• float3, Position
  • float3, Normal
  • short4, Tangent
  • short2,Texcoord
  • uchar4, Detail texture masks
  • uchar4, Directional Occlusion
  • uchar4, Albedo tint color

I plan to split the data up into two interleaved arrays, one with dynamic data and the other with static data. I'm trying to figure out a scheme that would allow each to be 16-byte aligned. However, I think I will be fine with 32 and 16.

I believe I will be able to get away with using a normalized short type for my texcoords, but I am not sure about my tangents. I have considered using the half type for these two attributes. However, my plan is to perform animation on the CPU, so I am not sure it would really be worth the extra calculations.

The second array is all about material data, allowing an artist to control the distribution and color of detail maps per-mesh, per-vertex. Doing things like masking and occlussion per-vertex may seem old-fashioned, but it will drastically reduce VRAM usage. It also allows the values to be smoothly interpolated, even at higher screen resolutions.


That's all for now. Starting to sound intereting yet? ;)


Rendering Approach

Hey there adoring public! I've got an update! :p

Having had a chance to refine my plan, I now have a fairly good idea of how I want my game's renderer to behave. So without further ado, here you go!


It will utilize a hybrid of forward and deferred shading to allow some material variety, but avoid a shader combinatorial explosion. Each stage of the pipeline will be hard-coded, so it won't really be possible to arbitrarily add or remove new stages at runtime.

I'm not sure yet whether I will be using ubershaders with dynamic branching, or preprocessor definitions, to handle shader complexity. I plan to avoid writing a complex, generalized shader managment system.

As it stands, I will likely have to use a RGBA16F target for rendering, and accumulating lights. On SM 3.0 PC hardware, that is about the only way I know to allow multipass HDR lighting with linear blending. This point will be most important for alpha-blending, since I can't rely on sRGB blending for consistent behavior between DX9 and DX10 hardware.


A skylight system will handle ambient lighting and reflections, covering the vast majority of materials. This will consist of a directional light (the sun and/or moon), and an ambient light using a gradient texture. These lights are responsible for filling out the scene, so that it isn't too dark to see. This approach has the advantages of being simple, dynamic, and causing all the objects to feel integrated in the same environment.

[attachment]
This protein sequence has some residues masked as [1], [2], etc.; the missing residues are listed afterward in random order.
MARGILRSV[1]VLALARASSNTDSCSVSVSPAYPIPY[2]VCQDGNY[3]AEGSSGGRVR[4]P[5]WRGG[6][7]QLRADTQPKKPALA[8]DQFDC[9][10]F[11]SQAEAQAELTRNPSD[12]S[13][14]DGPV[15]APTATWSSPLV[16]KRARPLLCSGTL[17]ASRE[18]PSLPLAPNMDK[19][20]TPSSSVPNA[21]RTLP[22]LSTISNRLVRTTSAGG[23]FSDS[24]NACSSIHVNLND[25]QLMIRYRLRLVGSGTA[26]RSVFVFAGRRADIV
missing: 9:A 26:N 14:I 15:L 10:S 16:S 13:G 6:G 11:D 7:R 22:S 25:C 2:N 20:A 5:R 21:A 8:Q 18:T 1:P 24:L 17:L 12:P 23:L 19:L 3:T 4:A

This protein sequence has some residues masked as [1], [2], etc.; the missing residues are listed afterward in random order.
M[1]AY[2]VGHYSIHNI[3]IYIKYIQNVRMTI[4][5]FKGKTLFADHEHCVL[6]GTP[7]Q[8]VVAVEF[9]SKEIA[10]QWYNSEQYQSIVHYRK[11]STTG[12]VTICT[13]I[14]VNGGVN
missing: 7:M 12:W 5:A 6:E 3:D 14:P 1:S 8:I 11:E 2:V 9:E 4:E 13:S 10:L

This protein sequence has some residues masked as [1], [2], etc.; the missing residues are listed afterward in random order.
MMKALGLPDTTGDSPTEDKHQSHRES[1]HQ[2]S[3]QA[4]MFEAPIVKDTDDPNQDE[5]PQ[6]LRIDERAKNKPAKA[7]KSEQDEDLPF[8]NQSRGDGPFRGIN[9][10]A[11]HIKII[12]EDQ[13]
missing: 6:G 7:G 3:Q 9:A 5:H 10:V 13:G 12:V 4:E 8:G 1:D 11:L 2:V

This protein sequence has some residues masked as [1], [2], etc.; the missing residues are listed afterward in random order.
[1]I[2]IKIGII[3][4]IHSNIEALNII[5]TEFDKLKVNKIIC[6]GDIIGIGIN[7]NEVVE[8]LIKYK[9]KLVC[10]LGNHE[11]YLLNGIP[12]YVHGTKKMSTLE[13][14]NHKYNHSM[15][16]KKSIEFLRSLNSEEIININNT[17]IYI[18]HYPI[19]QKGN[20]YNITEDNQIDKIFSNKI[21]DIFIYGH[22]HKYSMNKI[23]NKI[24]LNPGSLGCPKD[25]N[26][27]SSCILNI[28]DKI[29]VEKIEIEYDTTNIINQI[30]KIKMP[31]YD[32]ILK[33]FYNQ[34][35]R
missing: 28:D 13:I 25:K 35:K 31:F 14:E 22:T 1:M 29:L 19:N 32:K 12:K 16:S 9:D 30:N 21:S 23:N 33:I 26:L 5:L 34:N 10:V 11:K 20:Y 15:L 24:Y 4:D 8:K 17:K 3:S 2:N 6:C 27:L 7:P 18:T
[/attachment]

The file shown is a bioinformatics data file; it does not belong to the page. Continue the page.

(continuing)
Local lights will be handled exclusively by the deferred shading system. These will be Lambertian only, having no influence on specular reflection. For the most part, these lights are just for decorations or effects. This pass will be limited to lights that have a definite volume and extent (ie. NO directional lights).

Shadowing will only be provided for the sun directional light. Rather than darkening or going black, it will simply remove the sun's contribution from the skylight, while leaving the the ambient contribution. This way, detail will not be lost in the shadowed areas.

In the case of materials that need a custom BRDF (ex. Hair, car paint), the sun directional light will be used. The result will then augment or replace the reflections provided by the skylight.


More to follow in the journal entry. ;)


Plan of Attack!

Now that I have your attention, I think I will fill you in on the details of my big game project. Note I say "game" project, and not "engine" project. That distinction will inform most of the design decisions that will follow.

Having established all that, any good project should have some kind of direction, so here's mine.


  • OpenGL 2.1 (SM 3.0)
  • Cg
  • Bullet
  • OpenAL
  • Squirrel
  • wxWidgets
  • C++


  • Partial Derivative Normal Maps
  • Detail Maps
  • Skylights
  • Deferred shading
  • Linear Color Space calculations
  • HDR (?)
  • Directional Occlusion
  • Cascaded Shadow Maps
  • Framebuffer Distortion
  • Stipple Alpha testing
  • Distance Field Alpha testing
  • Linear Depth
  • Deferred Water
  • Soft Particles
  • Linear Alpha Blending
  • Alpha blending detail levels
  • CPU Skinning
  • CPU Blend Shapes
  • IK (?)


  • Asset viewer
  • Asset packer
  • Collada importer
  • .png, .psd, .xcf importer
  • Bump/Normal map converter

Final Word

Admittedly, this is not a complete list of everything that needs to go into this project. However, it covers most of the important points for what I have in mind. If anyone has any comments or suggestions from their own experiences, I would be quite happy to hear them. ;)


Setting Up Shop!

Hello denizens of the Interweb! I'm Josh, aka n00body. Welcome to my humble abode!

To get straight to the point, this site is where any interested parties will be able to track the progress of my graphics and game-related projects. Feel free to comment on my work, or even offer advice. I appreciate criticism, so long as it is constructive.